Q&A: Offensive Line

Q&A: Offensive Line

We had questions, now we have the answers. At least most of them. Irisheyes.com takes a position-by-position look, Q&A style, at the 2012 season. The questions of August camp answered by the events of the 2012 season, with crucial queries still remaining for the January 7 title tilt vs. the Crimson Tide.

Click here for our Q&A regarding Notre Dame's defensive line.

Click here for our Q&A regarding the Irish linebackers.

Click here for our Q&A regarding the Irish defensive backs.

Click here for our Q&A regarding the Irish quarterbacks.

Click here for our Q&A regarding the Irish running backs.

Click here for our Q&A regarding the Irish receivers and tight ends.

Offensive Line

Pre-season speculation divided the line between the veterans (LT, LG, C) and new starters (RG, RT). Twelve weeks later it was clear the group was able to work as one.

Camp Questions: Could new right tackle Christian Lombard match departed 5th-year senior Taylor Dever's level from 2011? Could new right guard Mike Golic, Jr., beat out redshirt-freshman Nick Martin for the starting spot? And could Golic hold the position for a 12-game season? Was center Braxston Cave fully recovered from November 2011 foot surgery? Could the senior left side tandem of Zack Martin and Chris Watt continue their ascent, thereby giving the program its best tandem of the decade? Would a reliable No. 6 OL develop? Would a No. 6 or No. 7 lineman see weekly minutes as a valued backup? Could new OL coach Harry Hiestand deliver a rushing attack that would allow a young offense to develop as the season progressed?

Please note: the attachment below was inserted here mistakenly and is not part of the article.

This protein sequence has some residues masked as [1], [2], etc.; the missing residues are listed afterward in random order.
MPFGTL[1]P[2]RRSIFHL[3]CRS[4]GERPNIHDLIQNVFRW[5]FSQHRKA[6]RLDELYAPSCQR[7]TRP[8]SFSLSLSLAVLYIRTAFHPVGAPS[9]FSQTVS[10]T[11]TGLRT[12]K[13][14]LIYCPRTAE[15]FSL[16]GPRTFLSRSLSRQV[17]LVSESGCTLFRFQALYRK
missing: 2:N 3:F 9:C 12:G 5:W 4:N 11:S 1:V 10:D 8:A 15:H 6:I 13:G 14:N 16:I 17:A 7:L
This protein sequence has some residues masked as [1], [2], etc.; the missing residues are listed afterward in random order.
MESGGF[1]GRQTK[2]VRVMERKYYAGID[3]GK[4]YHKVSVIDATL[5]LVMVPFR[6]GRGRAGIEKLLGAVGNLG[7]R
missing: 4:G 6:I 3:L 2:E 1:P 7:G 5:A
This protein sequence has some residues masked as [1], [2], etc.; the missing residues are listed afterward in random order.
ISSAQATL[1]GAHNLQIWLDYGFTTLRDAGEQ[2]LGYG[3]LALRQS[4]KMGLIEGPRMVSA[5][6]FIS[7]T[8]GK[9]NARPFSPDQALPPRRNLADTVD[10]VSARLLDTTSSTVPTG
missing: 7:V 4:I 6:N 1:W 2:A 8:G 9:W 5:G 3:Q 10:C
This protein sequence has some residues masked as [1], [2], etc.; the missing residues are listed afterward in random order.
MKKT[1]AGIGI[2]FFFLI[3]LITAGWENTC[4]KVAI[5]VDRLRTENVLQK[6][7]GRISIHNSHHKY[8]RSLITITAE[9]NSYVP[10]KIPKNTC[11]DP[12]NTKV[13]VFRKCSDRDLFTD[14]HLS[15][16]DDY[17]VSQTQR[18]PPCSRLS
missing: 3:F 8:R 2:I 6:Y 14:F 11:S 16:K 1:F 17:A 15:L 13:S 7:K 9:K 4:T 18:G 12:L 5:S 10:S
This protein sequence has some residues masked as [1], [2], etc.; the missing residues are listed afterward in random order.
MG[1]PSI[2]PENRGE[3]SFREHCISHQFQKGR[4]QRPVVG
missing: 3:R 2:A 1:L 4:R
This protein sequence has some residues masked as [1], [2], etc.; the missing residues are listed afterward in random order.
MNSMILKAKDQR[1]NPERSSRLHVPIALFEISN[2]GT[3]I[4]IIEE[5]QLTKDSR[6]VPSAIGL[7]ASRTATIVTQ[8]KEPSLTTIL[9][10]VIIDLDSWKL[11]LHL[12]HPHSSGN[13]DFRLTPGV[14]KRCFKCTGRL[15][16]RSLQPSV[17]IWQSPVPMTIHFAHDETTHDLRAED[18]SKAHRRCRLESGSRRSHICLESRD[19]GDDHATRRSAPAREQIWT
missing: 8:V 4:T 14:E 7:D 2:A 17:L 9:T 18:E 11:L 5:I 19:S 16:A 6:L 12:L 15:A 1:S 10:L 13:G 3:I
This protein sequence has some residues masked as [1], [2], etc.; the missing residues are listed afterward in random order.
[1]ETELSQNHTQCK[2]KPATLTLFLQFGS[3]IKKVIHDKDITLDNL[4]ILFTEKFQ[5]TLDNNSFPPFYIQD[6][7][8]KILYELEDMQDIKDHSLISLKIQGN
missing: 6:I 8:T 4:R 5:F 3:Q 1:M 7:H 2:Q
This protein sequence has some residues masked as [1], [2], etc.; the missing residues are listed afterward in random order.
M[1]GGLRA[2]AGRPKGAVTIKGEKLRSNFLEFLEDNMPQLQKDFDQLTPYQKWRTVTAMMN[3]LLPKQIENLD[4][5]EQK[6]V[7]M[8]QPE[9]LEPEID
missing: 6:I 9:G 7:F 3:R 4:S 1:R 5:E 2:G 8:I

The season's answers

Hiestand's proverbial stock soared with the fan base as the season progressed -- a low point in Week Two vs. Purdue (52 rushing yards), the high point in efforts vs. Miami, at Oklahoma, and in the Coliseum vs. USC when it became apparent Notre Dame's rushing attack was the backbone of head coach Brian Kelly's offense.

Lombard was likely the unit's fifth-best overall but he made no costly mistakes and progressed to the point that he began to pull block as did Dever from a right tackle spot by season's end. Golic showed great development after consecutive tough games vs. Purdue and Michigan State -- his contributions as a move blocker in the run game was paramount in the team's between-the-tackles approach.

Cave also played his best ball late, earning third-team All-America honors -- a major leap from his September efforts. Martin was the team's best for the third straight season; his absence from post-season All-America honors a joke for those who've watched even a moment of game film. Watt turned into the mauler most expected and developed enough to serve as a move blocker for quarterback Everett Golson on the team's oft-used play-action passes and designed roll-outs right.

Backup Nick Martin performed when called upon, but no consistent No. 6 lineman was utilized in 2012. The Irish were fortunate to start their entire chosen quintet through 12 games with a 13th on tap.

Season Takeaway: The unit's seniors, Martin, Watt, Cave, and Golic, are a resilient quartet, one that thrived under their third (Martin/Watt) and fourth (Cave/Golic) position coach of their collegiate careers.

BCS Championship Questions

Notre Dame's offensive line likely faces the best defensive front of their collective careers with Stanford's front seven -- especially its linebackers -- the only group presenting a similar challenge. Can this veteran quintet take over in the fourth quarter vs. the mighty Tide as it did during victories over Michigan State, Michigan, Brigham Young, Oklahoma, Pittsburgh, and USC? Will the group be able to protect Everett Golson should the Irish fall behind by two scores, or more likely, in certain third-down passing situations?

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